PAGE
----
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About the Object
Alma-Tadema is known for his historical and anecdotal scenes set in classical antiquity or medieval Europe. The Sculpture Gallery is one of a number of scenes showing patrons at an ancient art gallery or sculptor's studio. Here a slave-recognizable by the tablet hanging around his neck-displays a basin ornamented with Scylla, the mythological sea-serpent. The 19th-century collecting audience could likely identify the "Infant Hercules Struggling with a Snake," from the Capodimonti Museum in Naples at the left, and on the right, the statue of Helen, mother of Emperor Constantine, from the Capitoline museum in Rome. The Roman visitors are modelled on members of Alma-Tadema's family, including the artist's wife and children, at the center.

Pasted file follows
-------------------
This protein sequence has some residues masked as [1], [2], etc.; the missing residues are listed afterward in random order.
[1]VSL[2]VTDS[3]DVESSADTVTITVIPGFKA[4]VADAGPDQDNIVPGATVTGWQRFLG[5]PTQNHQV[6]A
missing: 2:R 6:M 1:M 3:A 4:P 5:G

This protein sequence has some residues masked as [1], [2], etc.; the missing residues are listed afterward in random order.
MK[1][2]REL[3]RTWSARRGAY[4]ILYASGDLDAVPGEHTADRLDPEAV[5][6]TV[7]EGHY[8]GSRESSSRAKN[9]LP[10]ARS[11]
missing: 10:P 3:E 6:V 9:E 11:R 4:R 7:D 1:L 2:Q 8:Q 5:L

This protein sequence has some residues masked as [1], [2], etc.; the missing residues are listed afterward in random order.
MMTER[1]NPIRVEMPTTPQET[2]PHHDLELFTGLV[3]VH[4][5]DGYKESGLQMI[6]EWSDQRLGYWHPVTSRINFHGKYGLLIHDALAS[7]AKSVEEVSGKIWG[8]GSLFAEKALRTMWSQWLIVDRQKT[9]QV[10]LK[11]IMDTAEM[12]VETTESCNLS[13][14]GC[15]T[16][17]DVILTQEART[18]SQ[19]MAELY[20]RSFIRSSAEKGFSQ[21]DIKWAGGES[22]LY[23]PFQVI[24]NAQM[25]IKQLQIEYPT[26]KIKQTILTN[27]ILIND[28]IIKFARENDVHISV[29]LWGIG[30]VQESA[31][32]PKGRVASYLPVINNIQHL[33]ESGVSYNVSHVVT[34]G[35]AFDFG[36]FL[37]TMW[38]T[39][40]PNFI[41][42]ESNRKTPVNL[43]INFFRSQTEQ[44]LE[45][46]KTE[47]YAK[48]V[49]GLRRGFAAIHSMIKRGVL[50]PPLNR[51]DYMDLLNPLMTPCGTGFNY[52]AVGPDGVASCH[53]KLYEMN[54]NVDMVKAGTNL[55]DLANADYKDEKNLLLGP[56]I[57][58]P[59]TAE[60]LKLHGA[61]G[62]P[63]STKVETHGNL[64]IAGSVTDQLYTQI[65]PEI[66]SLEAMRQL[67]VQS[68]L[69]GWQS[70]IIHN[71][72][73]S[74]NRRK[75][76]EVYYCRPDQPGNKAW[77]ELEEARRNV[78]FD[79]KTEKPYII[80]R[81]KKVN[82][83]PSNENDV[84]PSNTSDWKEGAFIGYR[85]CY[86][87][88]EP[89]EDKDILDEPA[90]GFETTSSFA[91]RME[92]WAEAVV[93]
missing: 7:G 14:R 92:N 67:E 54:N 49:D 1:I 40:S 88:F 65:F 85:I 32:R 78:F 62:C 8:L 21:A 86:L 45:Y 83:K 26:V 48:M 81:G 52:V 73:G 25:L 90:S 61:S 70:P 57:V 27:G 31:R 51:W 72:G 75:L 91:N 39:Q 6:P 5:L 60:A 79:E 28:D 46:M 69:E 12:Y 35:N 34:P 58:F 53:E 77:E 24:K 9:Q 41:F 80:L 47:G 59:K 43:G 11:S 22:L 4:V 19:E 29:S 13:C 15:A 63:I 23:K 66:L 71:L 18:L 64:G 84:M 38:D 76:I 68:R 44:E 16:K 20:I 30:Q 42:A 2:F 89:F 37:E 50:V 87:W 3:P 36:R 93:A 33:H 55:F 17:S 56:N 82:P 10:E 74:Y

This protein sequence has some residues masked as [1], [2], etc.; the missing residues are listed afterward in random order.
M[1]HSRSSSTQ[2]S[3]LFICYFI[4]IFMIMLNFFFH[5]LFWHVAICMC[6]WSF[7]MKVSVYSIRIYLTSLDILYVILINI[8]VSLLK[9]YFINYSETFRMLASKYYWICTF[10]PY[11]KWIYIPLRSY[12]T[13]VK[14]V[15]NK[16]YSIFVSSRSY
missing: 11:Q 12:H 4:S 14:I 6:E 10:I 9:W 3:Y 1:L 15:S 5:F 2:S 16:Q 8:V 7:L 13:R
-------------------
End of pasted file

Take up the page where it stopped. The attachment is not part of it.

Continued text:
The artist travelled widely and visited historic sites, gaining a reputation for his accuracy in depicting ancient settings and artifacts. However, it was modern technology that helped him achieve this renown: the artist collected professional photographs of artworks and artifacts found on archaeological digs, using these images as the basis for his scenes.
[Gallery label text, 2011]